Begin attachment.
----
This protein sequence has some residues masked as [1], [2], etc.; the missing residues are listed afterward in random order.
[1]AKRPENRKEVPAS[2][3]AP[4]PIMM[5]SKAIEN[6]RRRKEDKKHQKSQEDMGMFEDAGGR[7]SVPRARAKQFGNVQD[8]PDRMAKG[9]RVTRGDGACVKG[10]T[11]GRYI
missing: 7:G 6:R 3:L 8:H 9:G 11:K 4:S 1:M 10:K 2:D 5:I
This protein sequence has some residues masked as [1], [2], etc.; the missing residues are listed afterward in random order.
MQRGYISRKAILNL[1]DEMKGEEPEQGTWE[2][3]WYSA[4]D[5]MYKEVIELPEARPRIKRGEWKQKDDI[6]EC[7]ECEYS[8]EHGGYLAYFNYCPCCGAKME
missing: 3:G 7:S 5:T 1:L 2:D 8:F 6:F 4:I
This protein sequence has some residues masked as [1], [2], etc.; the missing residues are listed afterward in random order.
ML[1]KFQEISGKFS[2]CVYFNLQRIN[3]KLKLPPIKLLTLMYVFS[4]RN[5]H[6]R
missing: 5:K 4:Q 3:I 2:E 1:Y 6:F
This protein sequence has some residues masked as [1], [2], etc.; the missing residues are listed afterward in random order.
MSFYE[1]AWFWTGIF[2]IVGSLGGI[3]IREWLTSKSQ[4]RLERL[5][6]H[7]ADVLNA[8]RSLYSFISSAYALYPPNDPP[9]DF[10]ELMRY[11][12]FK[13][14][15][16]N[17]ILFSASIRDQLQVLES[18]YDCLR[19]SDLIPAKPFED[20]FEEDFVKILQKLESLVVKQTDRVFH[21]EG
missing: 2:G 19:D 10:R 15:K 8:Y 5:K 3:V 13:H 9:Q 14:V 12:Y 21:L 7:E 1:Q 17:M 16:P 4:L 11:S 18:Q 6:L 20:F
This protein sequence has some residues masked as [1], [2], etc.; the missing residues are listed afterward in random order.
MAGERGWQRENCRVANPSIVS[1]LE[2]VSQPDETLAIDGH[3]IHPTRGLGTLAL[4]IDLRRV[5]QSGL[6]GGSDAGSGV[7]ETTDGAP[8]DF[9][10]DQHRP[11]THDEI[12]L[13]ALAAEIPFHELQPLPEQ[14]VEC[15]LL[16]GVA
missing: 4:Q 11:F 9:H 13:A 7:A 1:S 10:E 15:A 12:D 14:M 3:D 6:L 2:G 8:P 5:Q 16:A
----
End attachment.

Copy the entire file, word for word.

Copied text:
This protein sequence has some residues masked as [1], [2], etc.; the missing residues are listed afterward in random order.
[1]AKRPENRKEVPAS[2][3]AP[4]PIMM[5]SKAIEN[6]RRRKEDKKHQKSQEDMGMFEDAGGR[7]SVPRARAKQFGNVQD[8]PDRMAKG[9]RVTRGDGACVKG[10]T[11]GRYI
missing: 7:G 6:R 3:L 8:H 9:G 11:K 4:S 1:M 10:K 2:D 5:I
This protein sequence has some residues masked as [1], [2], etc.; the missing residues are listed afterward in random order.
MQRGYISRKAILNL[1]DEMKGEEPEQGTWE[2][3]WYSA[4]D[5]MYKEVIELPEARPRIKRGEWKQKDDI[6]EC[7]ECEYS[8]EHGGYLAYFNYCPCCGAKME
missing: 3:G 7:S 5:T 1:L 2:D 8:F 6:F 4:I
This protein sequence has some residues masked as [1], [2], etc.; the missing residues are listed afterward in random order.
ML[1]KFQEISGKFS[2]CVYFNLQRIN[3]KLKLPPIKLLTLMYVFS[4]RN[5]H[6]R
missing: 5:K 4:Q 3:I 2:E 1:Y 6:F
This protein sequence has some residues masked as [1], [2], etc.; the missing residues are listed afterward in random order.
MSFYE[1]AWFWTGIF[2]IVGSLGGI[3]IREWLTSKSQ[4]RLERL[5][6]H[7]ADVLNA[8]RSLYSFISSAYALYPPNDPP[9]DF[10]ELMRY[11][12]FK[13][14][15][16]N[17]ILFSASIRDQLQVLES[18]YDCLR[19]SDLIPAKPFED[20]FEEDFVKILQKLESLVVKQTDRVFH[21]EG
missing: 2:G 19:D 10:R 15:K 8:Y 5:K 3:V 13:H 9:Q 14:V 12:Y 21:L 7:E 1:Q 17:M 16:P 4:L 11:S 18:Q 6:L 20:F
This protein sequence has some residues masked as [1], [2], etc.; the missing residues are listed afterward in random order.
MAGERGWQRENCRVANPSIVS[1]LE[2]VSQPDETLAIDGH[3]IHPTRGLGTLAL[4]IDLRRV[5]QSGL[6]GGSDAGSGV[7]ETTDGAP[8]DF[9][10]DQHRP[11]THDEI[12]L[13]ALAAEIPFHELQPLPEQ[14]VEC[15]LL[16]GVA
missing: 4:Q 11:F 9:H 13:A 7:A 1:S 10:E 15:A 12:D 14:M 3:D 6:L 2:G 8:P 5:Q 16:A